Catastrophic History

glacial

The strict gradualist model of geology is challenged by the evidence of catastrophic events. These catastrophic events would have major influence over our usual assumptions of the archeological record – the emergence of agriculture and first rise of cities is assumed to be around eight to ten-thousand years ago but could date back further if we consider that the archeological consensus is tied to a gradualist paradigm that is challenged by catastrophic changes.

Uniformitarianism holds slow, incremental changes and anything seen as catastrophic (as indicative of major geological or evolutionary change) is rejected right out, but the field evidence is filled with catastrophic events (for example, asteroid impacts or the Missoula floods in the Pacific Northwest). Evocation of rapid, catastrophic change was considered crackpot geology by the uniformitarian model until the evidence accumulated to the point where today catastrophe theories can no longer be ignored. Such events are a part of the history of Earth. For example, if we consider the major geological epoch from the Plasticine to the Holocene what emerges is a consideration of catastrophe as a major player in the Earth record. Within this context what we should realize is that between ten to twelve-thousand years ago the planet underwent a profound change – the shift out of the Ice Age.

Catastrophic history basically suggests that what would otherwise take thousands upon thousands of years can be compressed into small time frames triggered by catastrophic events. This must be considered in relation to archeology.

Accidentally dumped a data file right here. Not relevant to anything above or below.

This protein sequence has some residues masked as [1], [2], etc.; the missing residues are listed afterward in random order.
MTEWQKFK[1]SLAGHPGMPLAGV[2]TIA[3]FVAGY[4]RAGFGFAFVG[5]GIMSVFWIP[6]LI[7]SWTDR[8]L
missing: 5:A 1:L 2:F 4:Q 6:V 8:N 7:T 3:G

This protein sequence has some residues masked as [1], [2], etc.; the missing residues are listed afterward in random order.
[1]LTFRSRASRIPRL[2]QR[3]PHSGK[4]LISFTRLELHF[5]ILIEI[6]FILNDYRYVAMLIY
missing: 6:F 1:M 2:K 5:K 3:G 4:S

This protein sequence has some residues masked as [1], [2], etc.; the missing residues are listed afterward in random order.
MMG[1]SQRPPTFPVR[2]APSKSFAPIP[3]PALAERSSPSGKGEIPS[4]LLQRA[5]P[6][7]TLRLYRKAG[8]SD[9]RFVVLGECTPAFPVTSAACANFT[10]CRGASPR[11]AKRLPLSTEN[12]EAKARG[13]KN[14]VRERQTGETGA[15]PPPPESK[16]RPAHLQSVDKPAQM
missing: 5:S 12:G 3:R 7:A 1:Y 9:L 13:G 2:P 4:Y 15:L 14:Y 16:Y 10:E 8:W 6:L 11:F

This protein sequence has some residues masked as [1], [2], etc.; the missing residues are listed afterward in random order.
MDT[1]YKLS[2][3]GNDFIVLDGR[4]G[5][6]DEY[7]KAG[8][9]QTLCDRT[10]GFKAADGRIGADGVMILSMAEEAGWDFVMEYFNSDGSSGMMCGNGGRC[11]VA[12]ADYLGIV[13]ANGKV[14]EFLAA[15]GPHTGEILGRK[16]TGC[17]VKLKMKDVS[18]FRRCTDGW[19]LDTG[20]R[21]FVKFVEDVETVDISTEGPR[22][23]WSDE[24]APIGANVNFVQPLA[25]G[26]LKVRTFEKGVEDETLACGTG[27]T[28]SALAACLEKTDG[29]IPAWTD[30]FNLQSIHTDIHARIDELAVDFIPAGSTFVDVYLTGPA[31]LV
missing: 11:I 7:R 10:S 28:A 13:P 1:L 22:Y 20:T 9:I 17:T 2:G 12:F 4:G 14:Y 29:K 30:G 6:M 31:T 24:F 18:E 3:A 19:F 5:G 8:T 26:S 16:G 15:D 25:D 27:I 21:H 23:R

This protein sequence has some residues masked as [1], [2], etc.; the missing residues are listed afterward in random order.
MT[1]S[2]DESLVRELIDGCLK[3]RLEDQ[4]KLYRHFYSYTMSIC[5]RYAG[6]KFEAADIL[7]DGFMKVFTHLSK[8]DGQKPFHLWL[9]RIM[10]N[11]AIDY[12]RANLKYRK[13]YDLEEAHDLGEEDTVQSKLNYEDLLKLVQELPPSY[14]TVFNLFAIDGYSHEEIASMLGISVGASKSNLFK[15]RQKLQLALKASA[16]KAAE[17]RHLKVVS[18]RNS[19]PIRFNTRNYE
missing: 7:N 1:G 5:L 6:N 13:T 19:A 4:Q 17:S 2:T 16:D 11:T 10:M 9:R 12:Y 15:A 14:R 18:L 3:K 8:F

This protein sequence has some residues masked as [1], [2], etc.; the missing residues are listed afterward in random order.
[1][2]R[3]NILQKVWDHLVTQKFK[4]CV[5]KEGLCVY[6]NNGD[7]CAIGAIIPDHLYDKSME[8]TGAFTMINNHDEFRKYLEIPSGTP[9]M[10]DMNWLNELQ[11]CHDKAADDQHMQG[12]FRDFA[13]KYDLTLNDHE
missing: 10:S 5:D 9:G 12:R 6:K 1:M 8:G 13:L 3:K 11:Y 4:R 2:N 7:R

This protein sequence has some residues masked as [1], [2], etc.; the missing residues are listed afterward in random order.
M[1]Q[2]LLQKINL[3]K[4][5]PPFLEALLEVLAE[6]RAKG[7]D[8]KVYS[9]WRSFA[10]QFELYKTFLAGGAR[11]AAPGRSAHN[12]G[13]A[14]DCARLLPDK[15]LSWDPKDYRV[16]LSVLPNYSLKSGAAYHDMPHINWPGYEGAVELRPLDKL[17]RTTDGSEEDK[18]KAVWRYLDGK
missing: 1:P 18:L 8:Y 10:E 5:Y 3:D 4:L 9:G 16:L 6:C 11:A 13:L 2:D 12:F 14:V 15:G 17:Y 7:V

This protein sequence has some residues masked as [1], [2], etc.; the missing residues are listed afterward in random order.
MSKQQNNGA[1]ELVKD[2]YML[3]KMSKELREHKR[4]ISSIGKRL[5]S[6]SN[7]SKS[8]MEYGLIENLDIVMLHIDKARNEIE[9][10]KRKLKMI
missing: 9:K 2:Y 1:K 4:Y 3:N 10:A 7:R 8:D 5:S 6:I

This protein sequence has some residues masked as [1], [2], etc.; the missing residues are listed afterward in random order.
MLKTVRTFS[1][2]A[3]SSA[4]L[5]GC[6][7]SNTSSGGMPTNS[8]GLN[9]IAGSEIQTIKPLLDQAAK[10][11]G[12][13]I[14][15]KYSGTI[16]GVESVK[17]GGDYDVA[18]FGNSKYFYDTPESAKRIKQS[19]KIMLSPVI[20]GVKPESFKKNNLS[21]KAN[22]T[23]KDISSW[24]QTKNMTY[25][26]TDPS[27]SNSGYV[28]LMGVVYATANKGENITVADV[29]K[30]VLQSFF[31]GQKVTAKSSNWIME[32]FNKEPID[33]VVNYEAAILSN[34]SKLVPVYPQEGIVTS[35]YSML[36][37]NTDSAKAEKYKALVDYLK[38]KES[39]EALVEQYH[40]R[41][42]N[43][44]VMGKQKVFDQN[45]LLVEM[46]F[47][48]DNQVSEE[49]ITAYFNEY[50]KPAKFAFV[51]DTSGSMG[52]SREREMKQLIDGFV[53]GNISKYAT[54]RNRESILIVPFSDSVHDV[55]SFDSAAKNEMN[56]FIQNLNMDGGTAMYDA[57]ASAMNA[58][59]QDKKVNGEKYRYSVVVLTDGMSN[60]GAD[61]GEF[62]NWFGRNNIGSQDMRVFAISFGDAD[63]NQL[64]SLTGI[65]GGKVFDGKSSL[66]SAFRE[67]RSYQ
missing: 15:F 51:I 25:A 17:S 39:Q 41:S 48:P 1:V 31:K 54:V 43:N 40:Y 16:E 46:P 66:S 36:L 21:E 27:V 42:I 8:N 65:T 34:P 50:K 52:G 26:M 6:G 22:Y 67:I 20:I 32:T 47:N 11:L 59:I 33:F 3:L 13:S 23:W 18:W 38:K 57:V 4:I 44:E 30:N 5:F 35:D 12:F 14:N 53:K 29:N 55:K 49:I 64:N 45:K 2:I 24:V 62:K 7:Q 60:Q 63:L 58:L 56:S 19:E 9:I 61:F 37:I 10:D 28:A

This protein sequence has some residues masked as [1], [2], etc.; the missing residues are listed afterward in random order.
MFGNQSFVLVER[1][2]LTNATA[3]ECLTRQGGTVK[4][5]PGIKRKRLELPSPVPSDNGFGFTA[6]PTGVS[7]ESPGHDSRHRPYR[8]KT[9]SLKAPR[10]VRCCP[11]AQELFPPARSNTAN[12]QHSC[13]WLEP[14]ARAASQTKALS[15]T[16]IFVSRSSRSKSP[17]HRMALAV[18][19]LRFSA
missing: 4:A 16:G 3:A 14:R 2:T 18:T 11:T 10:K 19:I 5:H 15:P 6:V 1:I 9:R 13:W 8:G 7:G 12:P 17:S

The skeletal evidence suggests that modern human beings have occupied Earth for around 180-200 thousand years, and yet academic archaeology holds the conservative claim that civilization is only about 5000 years old. Most of the human story on Earth is therefore ‘missing.’ Theories of ancient habitations that stretch back longer than the archeological consensus are being vindicated with sites like Gobeliki Tepe, which toss a giant stick into the proverbial spoke of conservative academia with its 10,000-year carbon dating. How many dates connected to other ancient sites around the world ought to now be reconsidered? Moreover, if one considers the logistical planning and effort it would have taken to construct such a site it becomes very unlikely that sites like Gobeliki Tepe just popped out of the muck of the Stone Age – as if one day humans are in the caves and the next day they are moving megaliths around and aligning them with stars constellations. Such ancient sites suggests that humans have been constructing cities for a lot longer than has been the assumption and this could very well push the catastrophes at the end of the Ice Age within living record of the ancient builders.